101 The Art Happens Here: Alexei Shulgin
Hello. My name is Alexei Shulgin and I come from Russia and I’m an artist but also I work as a curator at a municipal gallery in Moscow and teach in an art school.
I made it 20 years ago already. By the time the internet was really new and I got inspired by stuff you could find online, like for example media files of popular pop songs. And at some point I decided to make a machine that would perform like a single, like a rock musician. And the idea was in the path of this post-apocalyptical ideas that at some point robots will come and take over all our professions. And even then, back in 1998 or 99, the computer I was using for that had been already obsolete. So in the end what I made was appeared to be kind of old, miserable falling apart machine that would sing in a very touchy voice and you would feel a kind of, you would get feelings from that machine.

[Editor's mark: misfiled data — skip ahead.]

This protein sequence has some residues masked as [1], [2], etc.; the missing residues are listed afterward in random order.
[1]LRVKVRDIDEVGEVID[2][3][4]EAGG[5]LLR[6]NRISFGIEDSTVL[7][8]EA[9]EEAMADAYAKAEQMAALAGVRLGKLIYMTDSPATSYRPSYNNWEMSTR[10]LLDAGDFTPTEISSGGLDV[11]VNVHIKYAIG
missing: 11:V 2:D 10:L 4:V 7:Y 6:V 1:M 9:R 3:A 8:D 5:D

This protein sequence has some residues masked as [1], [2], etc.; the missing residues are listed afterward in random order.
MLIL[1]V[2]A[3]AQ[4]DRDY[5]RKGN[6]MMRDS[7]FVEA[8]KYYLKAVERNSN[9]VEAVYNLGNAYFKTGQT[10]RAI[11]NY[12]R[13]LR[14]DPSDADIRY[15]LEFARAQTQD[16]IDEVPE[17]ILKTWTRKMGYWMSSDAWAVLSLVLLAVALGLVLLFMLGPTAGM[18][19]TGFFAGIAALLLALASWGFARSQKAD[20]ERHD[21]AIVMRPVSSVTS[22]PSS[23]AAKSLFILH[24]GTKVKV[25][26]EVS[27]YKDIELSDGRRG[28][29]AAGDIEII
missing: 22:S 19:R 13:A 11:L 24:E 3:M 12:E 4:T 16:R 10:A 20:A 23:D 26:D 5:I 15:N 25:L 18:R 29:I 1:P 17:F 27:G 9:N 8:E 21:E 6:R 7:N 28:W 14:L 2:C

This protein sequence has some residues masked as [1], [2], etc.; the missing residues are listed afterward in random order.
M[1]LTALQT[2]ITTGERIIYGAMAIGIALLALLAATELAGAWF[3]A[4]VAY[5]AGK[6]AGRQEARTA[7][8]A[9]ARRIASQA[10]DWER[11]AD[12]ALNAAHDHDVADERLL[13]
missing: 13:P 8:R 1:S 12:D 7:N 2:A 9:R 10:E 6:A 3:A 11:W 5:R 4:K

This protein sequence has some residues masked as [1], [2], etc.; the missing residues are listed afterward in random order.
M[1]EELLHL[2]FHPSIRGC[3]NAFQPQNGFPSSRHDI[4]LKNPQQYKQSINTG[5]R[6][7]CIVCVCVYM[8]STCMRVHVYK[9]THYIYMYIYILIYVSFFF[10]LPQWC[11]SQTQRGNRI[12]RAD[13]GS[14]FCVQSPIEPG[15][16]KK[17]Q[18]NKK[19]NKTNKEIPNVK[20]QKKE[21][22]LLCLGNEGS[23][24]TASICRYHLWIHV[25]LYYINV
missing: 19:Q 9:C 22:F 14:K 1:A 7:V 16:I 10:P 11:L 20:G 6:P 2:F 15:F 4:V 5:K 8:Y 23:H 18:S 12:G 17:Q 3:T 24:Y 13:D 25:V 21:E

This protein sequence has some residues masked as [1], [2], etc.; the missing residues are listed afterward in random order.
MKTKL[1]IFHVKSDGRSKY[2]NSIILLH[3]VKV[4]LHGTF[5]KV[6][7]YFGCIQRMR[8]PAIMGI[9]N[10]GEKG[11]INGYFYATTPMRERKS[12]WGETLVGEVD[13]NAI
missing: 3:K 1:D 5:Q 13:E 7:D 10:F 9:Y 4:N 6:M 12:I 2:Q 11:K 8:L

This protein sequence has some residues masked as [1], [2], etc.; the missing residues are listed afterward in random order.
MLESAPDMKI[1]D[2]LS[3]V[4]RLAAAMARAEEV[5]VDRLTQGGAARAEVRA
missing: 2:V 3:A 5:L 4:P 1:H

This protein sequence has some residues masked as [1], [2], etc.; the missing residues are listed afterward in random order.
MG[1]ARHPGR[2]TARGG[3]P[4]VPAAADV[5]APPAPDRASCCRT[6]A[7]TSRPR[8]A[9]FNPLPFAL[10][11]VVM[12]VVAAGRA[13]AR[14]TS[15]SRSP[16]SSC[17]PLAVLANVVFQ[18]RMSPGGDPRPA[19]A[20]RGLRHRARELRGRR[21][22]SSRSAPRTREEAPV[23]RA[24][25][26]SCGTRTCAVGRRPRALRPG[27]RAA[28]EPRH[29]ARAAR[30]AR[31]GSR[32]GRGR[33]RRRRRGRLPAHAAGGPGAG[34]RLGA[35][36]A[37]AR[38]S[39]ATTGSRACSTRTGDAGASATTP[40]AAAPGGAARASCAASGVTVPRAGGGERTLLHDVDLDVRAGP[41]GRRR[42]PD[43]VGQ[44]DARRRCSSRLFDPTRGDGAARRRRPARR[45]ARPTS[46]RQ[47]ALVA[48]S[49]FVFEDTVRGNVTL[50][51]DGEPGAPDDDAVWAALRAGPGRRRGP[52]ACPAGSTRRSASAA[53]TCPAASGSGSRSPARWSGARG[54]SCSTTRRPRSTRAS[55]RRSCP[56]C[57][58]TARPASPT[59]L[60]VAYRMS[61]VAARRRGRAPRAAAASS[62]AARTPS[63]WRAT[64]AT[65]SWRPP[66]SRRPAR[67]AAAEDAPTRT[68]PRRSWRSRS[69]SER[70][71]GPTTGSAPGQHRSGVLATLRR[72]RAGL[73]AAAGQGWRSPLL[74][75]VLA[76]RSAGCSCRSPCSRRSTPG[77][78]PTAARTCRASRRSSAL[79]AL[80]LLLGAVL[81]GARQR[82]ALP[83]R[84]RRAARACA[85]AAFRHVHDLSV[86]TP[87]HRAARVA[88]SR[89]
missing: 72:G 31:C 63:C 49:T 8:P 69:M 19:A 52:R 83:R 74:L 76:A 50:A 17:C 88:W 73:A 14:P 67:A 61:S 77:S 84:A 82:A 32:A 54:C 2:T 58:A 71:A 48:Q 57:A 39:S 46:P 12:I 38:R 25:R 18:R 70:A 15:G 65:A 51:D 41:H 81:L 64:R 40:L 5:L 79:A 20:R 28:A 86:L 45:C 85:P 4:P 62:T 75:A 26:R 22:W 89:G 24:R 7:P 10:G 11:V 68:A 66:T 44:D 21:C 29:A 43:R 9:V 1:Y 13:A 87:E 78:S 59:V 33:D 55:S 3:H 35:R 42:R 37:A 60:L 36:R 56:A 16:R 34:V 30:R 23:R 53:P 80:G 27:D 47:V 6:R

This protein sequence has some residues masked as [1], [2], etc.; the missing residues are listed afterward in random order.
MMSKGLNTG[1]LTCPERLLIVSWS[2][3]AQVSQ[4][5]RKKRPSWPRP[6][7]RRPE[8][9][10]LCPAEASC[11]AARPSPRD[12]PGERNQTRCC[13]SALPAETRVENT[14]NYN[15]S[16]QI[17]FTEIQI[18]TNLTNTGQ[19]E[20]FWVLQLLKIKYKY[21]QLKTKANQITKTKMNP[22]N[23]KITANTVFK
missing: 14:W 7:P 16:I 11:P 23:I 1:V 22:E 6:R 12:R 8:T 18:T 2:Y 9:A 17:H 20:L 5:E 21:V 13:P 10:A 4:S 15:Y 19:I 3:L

The computer mainly sings rock and roll hits from America and Brittan. And that kind of culture that influenced me a lot when I was young. So in a way it’s kind of a reflection of my young years. And also it’s about cultural imperialism. Not only the rock music guys coming from here, from the United States, but also computers. And we the rest of the world have to use them. They form our culture, our the way we work, our societies you know.
I think in most cases people get my message. The message that technology can be funny, it can be dangerous, but it can be also ridiculous and touching and kind of that you can see it as something very much humanized because it’s made by human and humans they put a lot of themselves into technology, in the way it works, in the way it looks. And also computers have become such a big part of our culture and everyday life. What for me was important in this project is to give this message that computers are not just this practical tool to process data or typewrite or edit images or browse. It’s technology that can be used in different ways and also for making art, for making something touching people.
Audio guide: “The Art Happens Here: Net Art’s Archival Poetics,” New Museum, New York, 2019.